Brain-computer interface (BCI) can provide people with motor disabilities with an alternative channel to access assistive technology (AT) software for communication and environmental interaction. Multiple sclerosis (MS) is a chronic disease of the central nervous system that mostly starts in young adulthood and often leads to a long-term disability, possibly exacerbated by the presence of fatigue. Patients with MS have been rarely considered as potential BCI end-users. In this pilot study, we evaluated the usability of a hybrid BCI (h-BCI) system that enables both a P300-based BCI and conventional input devices (i.e., muscular dependent) to access mainstream applications through the widely used AT software for communication "Grid 3." The evaluation was performed according to the principles of the user-centered design (UCD) with the aim of providing patients with MS with an alternative control channel (i.e., BCI), potentially less sensitive to fatigue. A total of 13 patients with MS were enrolled. In session I, participants were presented with a widely validated P300-based BCI (P3-speller); in session II, they had to operate Grid 3 to access three mainstream applications with (1) an AT conventional input device and (2) the h-BCI. Eight patients completed the protocol. Five out of eight patients with MS were successfully able to access the Grid 3 via the BCI, with a mean online accuracy of 83.3% (+/- 14.6). Effectiveness (online accuracy), satisfaction, and workload were comparable between the conventional AT inputs and the BCI channel in controlling the Grid 3. As expected, the efficiency (time for correct selection) resulted to be significantly lower for the BCI with respect to the AT conventional channels (Z = 0.2, p < 0.05). Although cautious due to the limited sample size, these preliminary findings indicated that the BCI control channel did not have a detrimental effect with respect to conventional AT channels on the ability to operate an AT software (Grid 3). Therefore, we inferred that the usability of the two access modalities was comparable. The integration of BCI with commercial AT input devices to access a widely used AT software represents an important step toward the introduction of BCIs into the AT centers' daily practice.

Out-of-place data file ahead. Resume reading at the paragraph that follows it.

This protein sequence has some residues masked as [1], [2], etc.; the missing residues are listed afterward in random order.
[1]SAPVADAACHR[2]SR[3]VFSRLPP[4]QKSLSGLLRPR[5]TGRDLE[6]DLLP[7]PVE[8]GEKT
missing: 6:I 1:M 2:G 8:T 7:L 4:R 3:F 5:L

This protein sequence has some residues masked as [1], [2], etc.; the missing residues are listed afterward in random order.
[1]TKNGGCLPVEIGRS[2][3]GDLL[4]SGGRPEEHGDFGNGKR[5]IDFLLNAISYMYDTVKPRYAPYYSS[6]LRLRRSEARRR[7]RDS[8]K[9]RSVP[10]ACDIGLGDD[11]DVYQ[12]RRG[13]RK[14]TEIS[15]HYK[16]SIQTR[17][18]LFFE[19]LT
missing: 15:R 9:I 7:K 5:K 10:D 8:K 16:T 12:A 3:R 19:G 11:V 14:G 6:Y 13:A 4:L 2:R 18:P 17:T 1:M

2022, FRONTIERS IN HUMAN NEUROSCIENCE, Pages - (volume: 16)
Usability of a Hybrid System Combining P300-Based Brain-Computer Interface and Commercial Assistive Technologies to Enhance Communication in People With Multiple Sclerosis (01a Articolo in rivista)
Riccio Angela, Schettini Francesca, Galiotta Valentina, Giraldi Enrico, Grasso Maria Grazia, Cincotti Febo, Mattia Donatella